Last week's News

News article for the week of 5/31/05.


By, Carniverous Bean

O readers who relish knowledge of doings in the strange backwaters of the world, rejoice! For that intrepid herb, that bold legume, Carnivorous Bean, has risked both life and vine to bring news to a public panting for tidings of the war which has recently erupted in the Northland. All he has asked in return in a large keg of Miracle-Gro to sustain him during his labors, and for a few cuttings of his vines to be planted just in case he is blown to smithereens during his investigations. His report arrived crumpled in the shoe of a traveling clown, where it was smuggled past the sentinels guarding the three or four potholed tracks leading into the nether reaches of Wisconsin. We can understand why the pickets didn’t find it – the unspeakable aroma clinging to the paper has delayed our publication of the story by a full month. Clown toes do not give an odor of roses to documents which are scrunched up under them, and we had to hang the report out to air before anyone could get near it with their sanity intact. Even now, we must use binoculars to read it – but, without further ado, here is the tale it tells.

(It will be remembered that the inhabitants of the Northland decided, after a solemn sacrifice of beer to the obscure gods of Lutefisk, to invade the Upper Peninsula of Michigan. After all, that region is attached to Wisconsin by a long area of land, while only one lousy bridge across the Mackinac Straits connects it to the rest of Michigan.)

After the momentous decision to invade the Yoo Pee (Upper Peninsula) had been made, the tranquil glades of the Northland rang with the sound of preparations for war. The mines were busy – which means that the ravines in the woods, filled to the brim with empty beer cans and discarded refrigerators, were cleared out. Troop transports were needed; and after a lengthy search, no less than seventeen pickup trucks that actually started when the key was turned in the ignition were found. The Northlanders stood amazed at this vast assemblage of military hardware.

“It’s the first time I seen more than three vehicles in one place,” confided John Lutefiskssen, “and that one time before was when a Minnesotan tractor ran into a pickup truck full of beer, and I stopped to shoot the Minnesotan for killin’ all that beer.”

Under the direction of the local mechanical genius, Squirrel Nutlund, the pickup trucks were upgraded for battle. Flattened beer-cans were nailed onto their hulls to give extra armor, and the cardboard with vision slits that fills the windows was covered with some of the rubbery tarpaper which is the hallmark of Northland construction.

“’Course,” John John Johnson, leader of the expedition, said, “there’s no way that this kinda armor is going to stop good ol’ Wisconsin buckshot. But that weak, flabby stuff they make over in the Outta State areas – not goin’ to do a dang thing to good Northland beer cans. Why, I even heard they drink somethin’ called ‘latte’ over there in the Yoo Pee – and if any latte-drinkin’ Outta Stater’s gun is a match for beer can armor, then I’ll eat Lutefisk.”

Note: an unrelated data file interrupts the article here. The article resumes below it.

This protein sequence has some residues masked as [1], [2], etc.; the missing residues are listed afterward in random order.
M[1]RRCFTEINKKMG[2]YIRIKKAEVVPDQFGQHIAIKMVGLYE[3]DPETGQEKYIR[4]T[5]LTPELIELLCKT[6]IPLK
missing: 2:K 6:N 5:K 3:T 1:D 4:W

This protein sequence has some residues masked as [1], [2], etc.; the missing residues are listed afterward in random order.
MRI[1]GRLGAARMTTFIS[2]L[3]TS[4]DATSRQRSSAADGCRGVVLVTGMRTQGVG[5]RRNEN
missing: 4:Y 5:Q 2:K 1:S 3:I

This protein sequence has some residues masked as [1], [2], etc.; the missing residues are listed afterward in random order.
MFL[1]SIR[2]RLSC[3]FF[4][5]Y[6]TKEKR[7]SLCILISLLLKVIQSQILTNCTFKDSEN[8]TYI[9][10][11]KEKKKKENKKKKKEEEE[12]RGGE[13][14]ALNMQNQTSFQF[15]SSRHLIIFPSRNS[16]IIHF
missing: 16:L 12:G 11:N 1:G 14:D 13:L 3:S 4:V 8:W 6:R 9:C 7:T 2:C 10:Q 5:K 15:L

A collective gasp went up from the assembled Northlanders. Many a baseball cap was tilted back in awe, and there was a mighty gurgling as several hundred sixpacks of Old Chickengasp beer were consumed in a reverent manner in response to this announcement. Even the inevitable chorus of belches was muted and restrained. John John’s statement showed how deep was his faith in a Northland victory. Not only would eating Lutefisk be fatal, but it would be fatal in an indescribably loathsome way as well. Consuming a “food” not unlike the boogers of Yog-Sothoth guarantees an unpleasant end. Surely, if John John was this confident of victory, then no Outta Stater could hope to stand before them!

Without further ado, the bold warriors of the Land of Tarpaper sprang into action. With a great shuffling and slouching noise, the eager fighters took their places in the pick-up beds. Marksmen manned the swivel-mounted shotguns on the pickup cab roofs. (The swivels, of course, had been scavenged from old washing machine turntables found in the depths of ravines.) A solemn beer-drinking occurred both among the bold conquerors and those who would be left behind. Overcome by emotion, John Jibbers Johnson caused the expedition’s first casualties when he let off his shotgun and hit two of the other soldiers sitting in the truck with him.

“Still, you’ve got to expect this when you’ve got a lot of shotguns and beer in the same spot,” John John Johnson, Generalissimo, noted. “We took the precaution of stuffing a smoked whitefish into Jibbers’ trigger guard [editor’s note: what is locally known as a Northland safety catch] and set off.”

With a grand rattle and wheeze of fifty-year-old engines, the fleet of Northland troop transports started up and rolled out. John John Johnson stood proudly in his command pickup, the wind ruffling his baseball cap, his shotgun slung under his arm, a can of Old Chickengasp clutched firmly in his left hand. His men, looking to him for leadership, found new resolve in the lines of his lordly figure – the image of the mighty conqueror, stubbled chin thrust out, cow-dung-spattered overalls akimbo. Using a camera he had scavenged from a tourist, John Jibbers snapped a picture of this martial display.

“Who knows,” he remarked to his fellow conquistadors, “we might even have enough beer cans and tarpaper left to make a statue of him – y’know, so that we can put up a memorial to our conquest in front of the bait shop.”

Did the Yoo Pee-ers tremble at the ominous rumble of pickup trucks approaching their borders, and the sound of the Chainsaw Military Band playing “Lutefisk Forever”? We will eagerly await the next report from our leguminous correspondent to find out!

 Really Pathetic Productions 2005 ©